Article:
$1T infrastructure bill signed in law: President Biden on Monday signed the historic Infrastructure Investments and Jobs Act in law, a bipartisan victory that will rebuild America’s roads, bridges, and rails, ensure every American has access to high-speed internet, tackle the climate crisis, and advance environmental justice, according to a White House fact sheet. Many of the Joint Center’s recommendations are in the bill, including a $65 billion investment in broadband infrastructure, provisions to end digital redlining, and establishing a permanent broadband benefit program for lower-income households.
Will infrastructure legislation deliver racial equity? Now that President Biden’s infrastructure bill is signed, Vox reports states will have most of the discretion over how the funds will be spent. As federal agencies begin to distribute the funds, The New York Times reports state officials will also largely determine whether infrastructure spending on broadband, transportation, and other projects will deliver on Biden’s policy commitment to racial equity. The challenge: Not every state shares the White House’s view of racial equity as a policy priority. Implementation of the infrastructure law, according to Roll Call, falls to federal infrastructure advisor Mitch Landrieu and Transportation Secretary Pete Buttigieg.
Increasing COVID-19 recovery investment in high-risk communities: The Biden Administration has announced new investments—including $785 million in American Rescue Plan funding—to support response and recovery efforts on behalf of communities and populations disproportionately impacted by the COVID-19 pandemic, according to a White House fact sheet. A final report by the COVID-19 Health Equity Task Force submitted to the White House Office of COVID-19 Response reveals that coronavirus deaths declined by nearly 90 percent in Black, brown, and indigenous communities, while disparities in vaccination rates between Black adults and white adults have closed.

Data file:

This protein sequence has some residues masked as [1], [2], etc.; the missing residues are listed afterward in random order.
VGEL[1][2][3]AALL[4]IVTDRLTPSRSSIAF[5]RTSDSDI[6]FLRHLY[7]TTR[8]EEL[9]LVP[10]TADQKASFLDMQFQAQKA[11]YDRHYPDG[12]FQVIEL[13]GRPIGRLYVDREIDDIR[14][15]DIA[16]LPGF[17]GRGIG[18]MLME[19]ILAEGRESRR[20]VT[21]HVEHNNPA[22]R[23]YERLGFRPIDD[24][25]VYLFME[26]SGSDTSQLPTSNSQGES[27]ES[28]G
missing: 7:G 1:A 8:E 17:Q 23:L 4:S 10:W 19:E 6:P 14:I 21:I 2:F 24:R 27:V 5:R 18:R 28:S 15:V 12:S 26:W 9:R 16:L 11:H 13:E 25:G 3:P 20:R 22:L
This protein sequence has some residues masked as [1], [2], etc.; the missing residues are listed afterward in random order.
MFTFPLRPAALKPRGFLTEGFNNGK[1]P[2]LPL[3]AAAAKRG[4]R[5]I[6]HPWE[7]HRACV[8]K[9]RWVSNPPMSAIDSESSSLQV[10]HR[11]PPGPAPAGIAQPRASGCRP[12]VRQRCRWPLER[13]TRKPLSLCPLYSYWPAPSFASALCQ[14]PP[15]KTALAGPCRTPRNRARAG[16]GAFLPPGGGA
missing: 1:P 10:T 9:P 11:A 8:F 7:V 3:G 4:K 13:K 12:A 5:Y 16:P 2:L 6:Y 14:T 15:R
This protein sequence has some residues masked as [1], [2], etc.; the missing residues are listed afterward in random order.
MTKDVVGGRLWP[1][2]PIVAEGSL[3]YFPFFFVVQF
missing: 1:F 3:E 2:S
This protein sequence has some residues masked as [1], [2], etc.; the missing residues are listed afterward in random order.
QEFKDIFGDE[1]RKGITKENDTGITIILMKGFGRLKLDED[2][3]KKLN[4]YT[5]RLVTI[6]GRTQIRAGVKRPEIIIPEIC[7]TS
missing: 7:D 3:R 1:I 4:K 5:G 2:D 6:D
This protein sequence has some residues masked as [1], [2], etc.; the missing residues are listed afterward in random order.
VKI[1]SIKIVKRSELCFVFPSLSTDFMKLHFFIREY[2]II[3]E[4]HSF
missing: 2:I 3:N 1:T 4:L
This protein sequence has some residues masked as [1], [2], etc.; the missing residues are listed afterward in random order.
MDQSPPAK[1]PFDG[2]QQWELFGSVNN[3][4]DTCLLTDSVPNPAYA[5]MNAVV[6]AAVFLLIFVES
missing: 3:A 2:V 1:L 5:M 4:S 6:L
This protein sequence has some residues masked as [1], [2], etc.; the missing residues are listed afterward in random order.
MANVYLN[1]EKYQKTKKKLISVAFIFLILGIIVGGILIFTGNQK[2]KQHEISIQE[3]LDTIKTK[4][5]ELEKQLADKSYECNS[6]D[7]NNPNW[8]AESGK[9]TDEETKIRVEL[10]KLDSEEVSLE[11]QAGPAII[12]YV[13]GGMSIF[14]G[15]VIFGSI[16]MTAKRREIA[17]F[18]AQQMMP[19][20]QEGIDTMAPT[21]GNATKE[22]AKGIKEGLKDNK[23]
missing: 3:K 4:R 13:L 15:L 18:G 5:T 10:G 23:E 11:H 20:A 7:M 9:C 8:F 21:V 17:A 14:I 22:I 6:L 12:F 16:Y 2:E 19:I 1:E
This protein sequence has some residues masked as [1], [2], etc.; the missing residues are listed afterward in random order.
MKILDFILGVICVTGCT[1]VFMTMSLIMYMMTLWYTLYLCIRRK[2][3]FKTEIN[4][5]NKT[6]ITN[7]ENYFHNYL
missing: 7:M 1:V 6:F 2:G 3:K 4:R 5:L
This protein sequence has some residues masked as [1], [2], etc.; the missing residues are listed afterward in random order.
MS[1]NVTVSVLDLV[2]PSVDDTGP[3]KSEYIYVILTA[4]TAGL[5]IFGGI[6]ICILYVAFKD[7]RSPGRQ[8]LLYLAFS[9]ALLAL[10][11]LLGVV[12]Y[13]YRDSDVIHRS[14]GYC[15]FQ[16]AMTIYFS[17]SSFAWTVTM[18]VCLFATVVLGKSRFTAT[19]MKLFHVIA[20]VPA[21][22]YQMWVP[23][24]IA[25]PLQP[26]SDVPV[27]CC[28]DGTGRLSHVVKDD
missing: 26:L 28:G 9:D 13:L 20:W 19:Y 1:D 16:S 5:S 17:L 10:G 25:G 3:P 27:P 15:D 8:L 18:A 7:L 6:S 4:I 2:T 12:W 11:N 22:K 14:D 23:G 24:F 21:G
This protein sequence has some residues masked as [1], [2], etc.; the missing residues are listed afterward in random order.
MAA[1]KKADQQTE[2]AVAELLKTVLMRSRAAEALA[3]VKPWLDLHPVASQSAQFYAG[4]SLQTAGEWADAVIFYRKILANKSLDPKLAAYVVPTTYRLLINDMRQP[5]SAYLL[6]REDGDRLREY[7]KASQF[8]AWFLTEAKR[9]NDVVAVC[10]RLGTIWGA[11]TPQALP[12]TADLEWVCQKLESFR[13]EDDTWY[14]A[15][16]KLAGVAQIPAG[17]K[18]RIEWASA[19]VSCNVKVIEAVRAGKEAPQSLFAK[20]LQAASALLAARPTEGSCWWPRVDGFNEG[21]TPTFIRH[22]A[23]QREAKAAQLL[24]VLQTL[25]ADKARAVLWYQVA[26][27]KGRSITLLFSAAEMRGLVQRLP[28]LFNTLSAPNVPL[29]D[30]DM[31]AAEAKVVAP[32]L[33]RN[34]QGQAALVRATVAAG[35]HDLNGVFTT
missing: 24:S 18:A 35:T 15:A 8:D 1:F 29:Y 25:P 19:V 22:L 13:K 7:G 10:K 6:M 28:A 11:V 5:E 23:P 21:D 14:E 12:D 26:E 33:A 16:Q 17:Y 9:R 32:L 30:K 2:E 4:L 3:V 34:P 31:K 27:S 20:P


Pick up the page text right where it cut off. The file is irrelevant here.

Early challenges of Harris’s vice presidency: As the Biden Administration addresses and increases a number of legislative and political priorities, CNN reports that the staffs of the president and Vice President Harris continue to wrestle with mutually felt frustration, revealing a complex relationship between the roles, immediate priorities, and future political goals of both President Biden and Vice President Harris.
EPA chief tours communities impacted by pollution: Environmental Protection Agency Administrator Michael Regan will visit Houston Nov. 19 to conclude a tour of communities in the South where residents have been negatively impacted by pollution, Houston Public Media reports. The tour, which included stops in Jackson, MS and New Orleans, LA is primarily focused on neighborhoods where Black and Latino residents are disproportionately experiencing the negative health impacts of polluted environments.
Dems push to pass Build Back Better bill: This week, House Democrats have prioritized passing the second half of President Biden’s domestic policy agenda, the $1.75 trillion Build Back Better bill, The Hill reports. While the Democratic legislators are pushing for passage before Thanksgiving, the Senate is unlikely to take action on the measure before December. However, Democratic leaders expressed confidence that the package can be passed and sent to President Biden to sign before the end of the year.